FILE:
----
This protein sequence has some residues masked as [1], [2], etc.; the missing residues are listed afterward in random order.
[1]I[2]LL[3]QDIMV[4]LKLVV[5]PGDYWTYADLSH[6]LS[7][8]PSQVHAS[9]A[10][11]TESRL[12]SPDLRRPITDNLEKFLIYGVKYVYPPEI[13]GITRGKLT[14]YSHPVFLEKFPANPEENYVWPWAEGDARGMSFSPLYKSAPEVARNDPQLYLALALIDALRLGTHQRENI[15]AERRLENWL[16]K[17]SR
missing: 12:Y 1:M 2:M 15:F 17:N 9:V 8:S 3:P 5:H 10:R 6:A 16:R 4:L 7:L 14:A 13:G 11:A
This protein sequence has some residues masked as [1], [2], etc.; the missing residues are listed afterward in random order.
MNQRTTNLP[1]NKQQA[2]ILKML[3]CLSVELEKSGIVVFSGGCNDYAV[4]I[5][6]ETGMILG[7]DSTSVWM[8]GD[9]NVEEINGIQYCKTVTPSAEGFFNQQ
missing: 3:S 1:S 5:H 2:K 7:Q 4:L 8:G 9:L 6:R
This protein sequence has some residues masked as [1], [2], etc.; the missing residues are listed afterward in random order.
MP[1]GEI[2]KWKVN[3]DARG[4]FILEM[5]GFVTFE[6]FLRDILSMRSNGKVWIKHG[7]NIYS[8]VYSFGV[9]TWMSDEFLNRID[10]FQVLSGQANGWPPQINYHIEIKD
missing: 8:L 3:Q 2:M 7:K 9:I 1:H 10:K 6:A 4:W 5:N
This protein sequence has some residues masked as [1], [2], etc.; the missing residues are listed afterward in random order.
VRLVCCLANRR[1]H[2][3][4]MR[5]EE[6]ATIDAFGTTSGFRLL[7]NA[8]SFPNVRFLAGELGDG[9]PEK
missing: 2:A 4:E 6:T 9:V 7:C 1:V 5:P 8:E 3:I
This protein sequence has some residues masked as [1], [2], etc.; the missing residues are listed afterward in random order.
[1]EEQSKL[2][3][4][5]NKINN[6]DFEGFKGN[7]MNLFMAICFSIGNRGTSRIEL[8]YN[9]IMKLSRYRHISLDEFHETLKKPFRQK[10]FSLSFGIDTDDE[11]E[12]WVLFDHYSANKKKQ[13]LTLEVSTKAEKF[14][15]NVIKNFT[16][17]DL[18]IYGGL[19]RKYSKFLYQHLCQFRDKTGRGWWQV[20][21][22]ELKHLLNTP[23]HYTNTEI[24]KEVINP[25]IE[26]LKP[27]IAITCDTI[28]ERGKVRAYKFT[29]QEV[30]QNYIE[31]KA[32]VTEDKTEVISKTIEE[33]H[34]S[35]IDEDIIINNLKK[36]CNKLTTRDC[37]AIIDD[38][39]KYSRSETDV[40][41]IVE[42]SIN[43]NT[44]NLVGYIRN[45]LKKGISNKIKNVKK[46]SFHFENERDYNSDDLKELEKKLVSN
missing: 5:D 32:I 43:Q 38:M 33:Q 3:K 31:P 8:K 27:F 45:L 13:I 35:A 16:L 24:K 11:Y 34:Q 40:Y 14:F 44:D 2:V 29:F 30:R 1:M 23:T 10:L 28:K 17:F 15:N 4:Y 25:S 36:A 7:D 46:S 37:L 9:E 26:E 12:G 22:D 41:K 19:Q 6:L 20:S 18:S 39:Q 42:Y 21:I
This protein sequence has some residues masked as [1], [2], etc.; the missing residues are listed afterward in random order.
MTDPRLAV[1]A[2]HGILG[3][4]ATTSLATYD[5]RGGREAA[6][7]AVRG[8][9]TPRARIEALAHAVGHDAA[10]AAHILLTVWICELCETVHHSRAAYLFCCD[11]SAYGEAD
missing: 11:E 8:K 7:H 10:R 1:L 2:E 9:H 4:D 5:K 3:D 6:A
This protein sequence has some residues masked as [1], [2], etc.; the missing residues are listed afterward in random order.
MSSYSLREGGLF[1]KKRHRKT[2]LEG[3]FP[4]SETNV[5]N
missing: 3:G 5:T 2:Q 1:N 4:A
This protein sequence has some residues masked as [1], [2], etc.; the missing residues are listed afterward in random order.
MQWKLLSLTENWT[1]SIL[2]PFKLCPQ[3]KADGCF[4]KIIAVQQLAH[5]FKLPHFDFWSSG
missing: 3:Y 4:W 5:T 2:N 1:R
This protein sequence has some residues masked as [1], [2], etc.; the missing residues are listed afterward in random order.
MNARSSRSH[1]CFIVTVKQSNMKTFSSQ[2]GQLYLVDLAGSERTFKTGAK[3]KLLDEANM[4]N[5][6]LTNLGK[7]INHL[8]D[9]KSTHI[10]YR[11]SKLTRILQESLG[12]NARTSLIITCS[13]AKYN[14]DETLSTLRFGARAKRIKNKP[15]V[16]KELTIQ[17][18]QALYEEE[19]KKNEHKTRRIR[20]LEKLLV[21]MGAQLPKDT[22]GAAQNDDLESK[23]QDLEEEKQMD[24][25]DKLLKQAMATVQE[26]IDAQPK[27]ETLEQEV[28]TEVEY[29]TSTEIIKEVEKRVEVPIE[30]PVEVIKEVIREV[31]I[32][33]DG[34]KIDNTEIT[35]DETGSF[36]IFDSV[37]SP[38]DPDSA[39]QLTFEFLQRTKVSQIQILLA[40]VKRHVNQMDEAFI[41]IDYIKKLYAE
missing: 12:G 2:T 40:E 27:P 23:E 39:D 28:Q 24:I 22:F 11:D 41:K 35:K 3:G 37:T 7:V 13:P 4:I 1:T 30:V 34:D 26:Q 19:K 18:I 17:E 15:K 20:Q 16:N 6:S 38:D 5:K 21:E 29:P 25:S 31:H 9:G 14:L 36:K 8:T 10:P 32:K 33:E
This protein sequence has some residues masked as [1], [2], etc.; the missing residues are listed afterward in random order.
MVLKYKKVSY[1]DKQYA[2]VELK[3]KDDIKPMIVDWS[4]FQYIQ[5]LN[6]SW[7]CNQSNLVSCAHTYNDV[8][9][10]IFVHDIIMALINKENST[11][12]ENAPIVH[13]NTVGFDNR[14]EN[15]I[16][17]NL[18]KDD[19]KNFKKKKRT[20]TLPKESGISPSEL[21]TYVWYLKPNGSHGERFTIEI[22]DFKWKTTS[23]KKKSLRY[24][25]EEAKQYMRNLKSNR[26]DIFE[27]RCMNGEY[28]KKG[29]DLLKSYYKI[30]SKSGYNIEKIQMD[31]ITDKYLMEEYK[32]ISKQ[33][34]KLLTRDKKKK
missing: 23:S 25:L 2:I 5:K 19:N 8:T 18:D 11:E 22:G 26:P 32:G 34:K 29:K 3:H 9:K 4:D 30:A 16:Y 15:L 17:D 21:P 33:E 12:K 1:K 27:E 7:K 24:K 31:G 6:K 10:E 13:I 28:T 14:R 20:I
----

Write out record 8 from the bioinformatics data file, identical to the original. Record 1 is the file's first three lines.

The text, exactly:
This protein sequence has some residues masked as [1], [2], etc.; the missing residues are listed afterward in random order.
MQWKLLSLTENWT[1]SIL[2]PFKLCPQ[3]KADGCF[4]KIIAVQQLAH[5]FKLPHFDFWSSG
missing: 3:Y 4:W 5:T 2:N 1:R